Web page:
MATTHEWS: Well, you wrote in the book that —

RICE: A prediction I’m not proud to make, by the way.

MATTHEWS: Well, you know, I’ve said it 1,000 times in this show, and I believe in it, that Barack Obama was such a sterling character, his family was such a sterling perfect family, they are perfect by any standards of traditional American values. They obeyed all the rules. They weren’t money grubbers. They pub — big public service from the beginning of his career. He didn’t — he didn’t even go into private money. He went into helping the country with community development, the whole works — public service and it drives some people who don’t like the success of anybody that was a minority crazy. You suggested that was one of the reasons why you thought Trump might win.

RICE: I think it was that and more. I think there was a vein of discontent that I sensed that Trump had the potential to tap into. Part of it may have been of course the fact that we had an African-American President who was elected twice and quite successful in office, but I think it was broader than that and, you know, at that time, the field was very large and it seemed almost inconceivable to most people that it wouldn’t be, you know, a Bush or a Rubio or something like that, but Trump had a particular brand of tapping into visceral, negative views of, you know, many Americans.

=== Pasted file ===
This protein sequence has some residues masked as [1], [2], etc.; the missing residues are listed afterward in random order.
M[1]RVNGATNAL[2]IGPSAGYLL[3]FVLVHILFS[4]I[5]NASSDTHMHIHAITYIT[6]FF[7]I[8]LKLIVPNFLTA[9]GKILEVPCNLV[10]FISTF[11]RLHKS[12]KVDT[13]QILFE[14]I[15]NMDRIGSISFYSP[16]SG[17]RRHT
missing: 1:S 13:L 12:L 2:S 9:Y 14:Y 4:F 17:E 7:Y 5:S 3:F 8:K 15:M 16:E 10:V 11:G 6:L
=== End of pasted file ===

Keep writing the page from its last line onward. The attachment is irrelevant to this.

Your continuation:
MATTHEWS: Demagogues, too.

RICE: And they were out to divide us.

MATTHEWS: Well, you write the day after Trump’s election, “I felt like a stinging rebuke of all we believed in, unity, equality, dignity, honesty, hope, and progress....The more I thought about it, the worse I felt.”

(....)

7:58 p.m. Eastern